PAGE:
Steve M. Johnson, et al., Appellants,
USL Products, Inc., Defendant, Clam Corporation, Inc., Respondent.
Hennepin County District Court File No. 27-CV-10-9077.
Scott Andresen, Mark R. Bradford, Bassford Remele, Minneapolis, Minnesota (for appellants)
Michael T. Berger, Ashley M. DeMinck, Hinshaw & Culbertson LLP, Minneapolis, Minnesota (for respondent)
Considered and decided by Stoneburner, Presiding Judge; Rodenberg, Judge; and Hooten, Judge.
In this appeal after remand, appellants contest the district court's decision to vacate a default judgment against defendant that allegedly transferred assets to respondent. Because the district court did not abuse its discretion in vacating the default judgment, we affirm and remand for trial.
Many of the facts and the procedural history are set forth in our decision in appellants' first appeal, Johnson v. USL Prods., Inc., No. A11-1774, 2012 WL 2078478 (Minn.App. June 11, 2012) (Johnson I), review denied (Minn. Aug. 21, 2012). Accordingly, we condense the background facts and provide the pertinent additional facts relevant to this appeal.
As a result of a December 2002 federal lawsuit brought in Tennessee against defendant USL Products, Inc., appellants JT&O Technologies, LLC and its managing member, Steve M. Johnson, were awarded a default judgment for three million dollars on February 2, 2005. Days later, appellants sued USL, respondent Clam Corporation, Inc., Ronald Randall (USL's majority shareholder and CEO), and David Osborne (the sole shareholder of Clam), alleging fraudulent transfer of assets in violation of the Minnesota Uniform Fraudulent Transfer Act (MUFTA), Minn. Stat. §§ 513.41–.51 (2012), breach of fiduciary duties, alter ego liability/piercing the corporate veil, and successor liability. Appellants claimed that USL fraudulently transferred assets to Clam in order to avoid paying the anticipated judgment in the federal court matter. USL did not answer the complaint.
After appellants settled with Randall and dismissed the claims against Osborne, Clam moved for summary judgment. In an order dated February 25, 2011, the district court denied Clam's motion, determining, without further explanation, that there were "genuine issues of material fact." On April 25, 2011, the first day of trial, the district court sua sponte reconsidered Clam's summary-judgment motion. In addition, the district court heard Clam's motions in limine seeking to exclude appellants' evidence on assumption of liability, de facto merger, mere continuance, and intent and valuation evidence. After extensive oral arguments, the district court, determining that there were no genuine issues of material fact, orally granted summary judgment in favor of Clam on the MUFTA and successor-liability claims and, in the alternative, granted Clam's motions in limine. The district court made a record of its legal analysis and cancelled the trial, but it allowed the parties to supplement the record prior to the issuance of a written order for the purpose of an appeal. In a written order filed on May 3, 2011, the district court summarily granted Clam's motion for summary judgment and dismissed appellants' MUFTA and successor-liability claims with prejudice. The district court also, in the alternative, granted Clam's motions in limine.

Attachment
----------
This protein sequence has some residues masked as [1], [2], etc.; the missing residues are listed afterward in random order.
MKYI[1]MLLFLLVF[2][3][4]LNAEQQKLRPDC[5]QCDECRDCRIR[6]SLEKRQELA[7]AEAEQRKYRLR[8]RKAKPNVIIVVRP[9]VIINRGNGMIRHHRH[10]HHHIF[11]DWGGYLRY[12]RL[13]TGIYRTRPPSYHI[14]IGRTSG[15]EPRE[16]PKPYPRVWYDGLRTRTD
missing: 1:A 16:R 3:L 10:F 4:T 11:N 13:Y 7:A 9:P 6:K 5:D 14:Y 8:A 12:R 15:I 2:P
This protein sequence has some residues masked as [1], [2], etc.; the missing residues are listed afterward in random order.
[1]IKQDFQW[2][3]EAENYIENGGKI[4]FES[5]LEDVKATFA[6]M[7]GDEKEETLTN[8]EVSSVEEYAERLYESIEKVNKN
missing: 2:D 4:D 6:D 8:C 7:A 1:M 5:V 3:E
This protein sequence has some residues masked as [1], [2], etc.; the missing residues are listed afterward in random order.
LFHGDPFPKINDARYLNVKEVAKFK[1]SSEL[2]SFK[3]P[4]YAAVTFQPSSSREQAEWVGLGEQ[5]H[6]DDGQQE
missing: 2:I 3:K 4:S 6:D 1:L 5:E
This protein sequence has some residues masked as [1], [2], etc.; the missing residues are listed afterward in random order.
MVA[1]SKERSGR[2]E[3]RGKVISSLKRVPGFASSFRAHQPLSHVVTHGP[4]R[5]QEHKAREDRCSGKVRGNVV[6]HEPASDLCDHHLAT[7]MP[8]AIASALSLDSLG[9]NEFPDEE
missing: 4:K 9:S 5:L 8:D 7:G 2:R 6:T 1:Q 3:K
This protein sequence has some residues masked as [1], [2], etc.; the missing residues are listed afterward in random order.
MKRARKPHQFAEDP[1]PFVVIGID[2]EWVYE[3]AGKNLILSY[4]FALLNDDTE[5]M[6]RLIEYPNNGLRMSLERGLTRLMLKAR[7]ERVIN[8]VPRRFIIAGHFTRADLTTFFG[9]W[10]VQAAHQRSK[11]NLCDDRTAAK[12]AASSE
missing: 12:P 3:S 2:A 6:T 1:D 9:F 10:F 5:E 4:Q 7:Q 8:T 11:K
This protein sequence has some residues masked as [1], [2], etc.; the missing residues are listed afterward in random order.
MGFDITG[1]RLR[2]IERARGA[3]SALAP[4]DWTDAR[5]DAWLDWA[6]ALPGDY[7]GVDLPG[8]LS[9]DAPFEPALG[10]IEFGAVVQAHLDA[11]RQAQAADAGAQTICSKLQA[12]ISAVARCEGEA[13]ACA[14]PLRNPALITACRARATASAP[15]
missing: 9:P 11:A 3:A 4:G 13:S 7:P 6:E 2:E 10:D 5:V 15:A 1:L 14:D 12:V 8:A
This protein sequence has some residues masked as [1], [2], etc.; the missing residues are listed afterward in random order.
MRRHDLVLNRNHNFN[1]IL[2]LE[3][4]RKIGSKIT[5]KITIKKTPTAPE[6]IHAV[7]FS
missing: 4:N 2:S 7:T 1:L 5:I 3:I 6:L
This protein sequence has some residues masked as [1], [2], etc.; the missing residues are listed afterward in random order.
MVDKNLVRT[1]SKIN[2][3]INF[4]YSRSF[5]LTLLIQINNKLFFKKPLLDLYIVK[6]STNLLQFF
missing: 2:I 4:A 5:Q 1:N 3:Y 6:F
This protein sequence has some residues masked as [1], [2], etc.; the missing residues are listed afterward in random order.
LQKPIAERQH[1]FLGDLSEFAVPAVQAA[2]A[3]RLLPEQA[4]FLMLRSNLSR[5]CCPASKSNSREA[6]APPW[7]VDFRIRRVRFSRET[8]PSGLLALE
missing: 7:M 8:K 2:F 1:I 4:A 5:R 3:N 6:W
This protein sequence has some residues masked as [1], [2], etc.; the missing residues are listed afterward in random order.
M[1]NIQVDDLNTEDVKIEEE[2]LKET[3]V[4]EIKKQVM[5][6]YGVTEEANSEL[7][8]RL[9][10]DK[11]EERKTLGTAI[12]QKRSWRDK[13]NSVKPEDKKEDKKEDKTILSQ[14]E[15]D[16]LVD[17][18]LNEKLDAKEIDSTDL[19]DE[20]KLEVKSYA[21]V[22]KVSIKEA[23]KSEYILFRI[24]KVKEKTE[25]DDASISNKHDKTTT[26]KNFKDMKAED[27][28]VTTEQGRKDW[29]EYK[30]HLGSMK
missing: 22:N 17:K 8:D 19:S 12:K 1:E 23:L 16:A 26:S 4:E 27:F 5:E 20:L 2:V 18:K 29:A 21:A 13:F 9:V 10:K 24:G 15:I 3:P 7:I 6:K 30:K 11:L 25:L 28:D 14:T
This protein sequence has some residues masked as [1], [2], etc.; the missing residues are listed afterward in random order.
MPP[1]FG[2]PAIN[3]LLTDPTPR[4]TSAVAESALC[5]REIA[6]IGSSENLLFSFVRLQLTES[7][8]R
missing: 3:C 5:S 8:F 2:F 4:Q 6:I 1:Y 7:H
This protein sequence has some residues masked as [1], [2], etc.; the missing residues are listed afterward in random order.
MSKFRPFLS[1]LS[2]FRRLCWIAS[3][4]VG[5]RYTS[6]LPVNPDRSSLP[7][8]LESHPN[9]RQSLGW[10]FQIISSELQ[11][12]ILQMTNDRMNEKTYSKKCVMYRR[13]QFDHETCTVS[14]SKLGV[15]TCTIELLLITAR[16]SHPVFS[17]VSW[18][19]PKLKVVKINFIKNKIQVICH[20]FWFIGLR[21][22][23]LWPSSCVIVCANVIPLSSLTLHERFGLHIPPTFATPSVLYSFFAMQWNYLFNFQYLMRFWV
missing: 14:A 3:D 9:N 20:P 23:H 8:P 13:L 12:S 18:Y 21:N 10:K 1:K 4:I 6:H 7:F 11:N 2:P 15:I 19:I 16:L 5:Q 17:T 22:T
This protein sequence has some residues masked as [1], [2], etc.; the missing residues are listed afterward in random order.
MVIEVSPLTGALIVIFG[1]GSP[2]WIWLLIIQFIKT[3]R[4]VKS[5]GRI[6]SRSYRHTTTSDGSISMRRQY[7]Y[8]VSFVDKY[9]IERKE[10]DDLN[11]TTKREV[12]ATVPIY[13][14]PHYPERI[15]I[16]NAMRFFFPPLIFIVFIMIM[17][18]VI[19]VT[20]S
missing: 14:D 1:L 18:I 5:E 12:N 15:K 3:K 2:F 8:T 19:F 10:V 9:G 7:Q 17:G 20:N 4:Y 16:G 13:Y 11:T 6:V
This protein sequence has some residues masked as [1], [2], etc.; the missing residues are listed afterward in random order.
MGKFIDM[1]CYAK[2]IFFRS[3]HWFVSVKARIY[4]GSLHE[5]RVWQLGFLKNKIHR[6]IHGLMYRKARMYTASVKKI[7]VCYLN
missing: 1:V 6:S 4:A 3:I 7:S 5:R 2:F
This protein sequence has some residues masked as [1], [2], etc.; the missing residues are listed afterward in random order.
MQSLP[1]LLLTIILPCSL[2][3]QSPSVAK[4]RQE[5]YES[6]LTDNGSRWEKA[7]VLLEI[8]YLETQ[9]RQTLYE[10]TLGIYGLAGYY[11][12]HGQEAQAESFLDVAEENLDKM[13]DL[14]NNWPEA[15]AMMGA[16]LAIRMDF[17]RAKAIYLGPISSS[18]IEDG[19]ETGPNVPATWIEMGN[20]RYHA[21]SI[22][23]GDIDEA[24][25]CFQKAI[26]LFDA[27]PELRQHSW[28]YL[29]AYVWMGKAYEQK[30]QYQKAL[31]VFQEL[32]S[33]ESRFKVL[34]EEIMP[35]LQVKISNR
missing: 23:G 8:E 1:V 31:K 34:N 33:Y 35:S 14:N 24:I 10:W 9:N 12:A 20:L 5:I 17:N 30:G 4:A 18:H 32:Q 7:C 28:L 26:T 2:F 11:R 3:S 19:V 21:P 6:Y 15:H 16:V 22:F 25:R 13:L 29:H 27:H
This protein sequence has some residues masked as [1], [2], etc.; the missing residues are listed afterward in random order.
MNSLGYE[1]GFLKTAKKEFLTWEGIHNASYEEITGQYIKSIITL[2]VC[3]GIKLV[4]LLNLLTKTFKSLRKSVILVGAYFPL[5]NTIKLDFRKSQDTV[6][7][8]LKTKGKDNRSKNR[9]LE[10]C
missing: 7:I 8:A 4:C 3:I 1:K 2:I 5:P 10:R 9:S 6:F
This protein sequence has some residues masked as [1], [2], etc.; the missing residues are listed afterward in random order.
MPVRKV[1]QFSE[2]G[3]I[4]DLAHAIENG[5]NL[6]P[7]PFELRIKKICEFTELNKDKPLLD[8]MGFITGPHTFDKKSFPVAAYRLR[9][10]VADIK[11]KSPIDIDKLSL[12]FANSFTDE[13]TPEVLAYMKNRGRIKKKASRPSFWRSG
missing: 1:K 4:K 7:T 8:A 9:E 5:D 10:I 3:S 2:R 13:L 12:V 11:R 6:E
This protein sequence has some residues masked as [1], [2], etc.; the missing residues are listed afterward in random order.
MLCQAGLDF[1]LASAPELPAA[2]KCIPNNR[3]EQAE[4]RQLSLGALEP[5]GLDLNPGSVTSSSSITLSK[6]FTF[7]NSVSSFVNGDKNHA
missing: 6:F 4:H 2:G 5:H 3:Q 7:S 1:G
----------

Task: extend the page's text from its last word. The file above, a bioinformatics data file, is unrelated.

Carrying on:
On July 15, 2011, appellants moved for default judgment against USL, alleging by affidavit of their counsel that the complaint had been served on USL and that USL had failed to answer or otherwise respond. On August 12, 2011, without requiring any proof of the merits of appellants' claims, the district court signed appellants' proposed order granting default judgment against USL on the MUFTA claim. The record indicates that judgment was entered on August 17, 2011, and that notification of this entry of judgment was sent to USL on this date.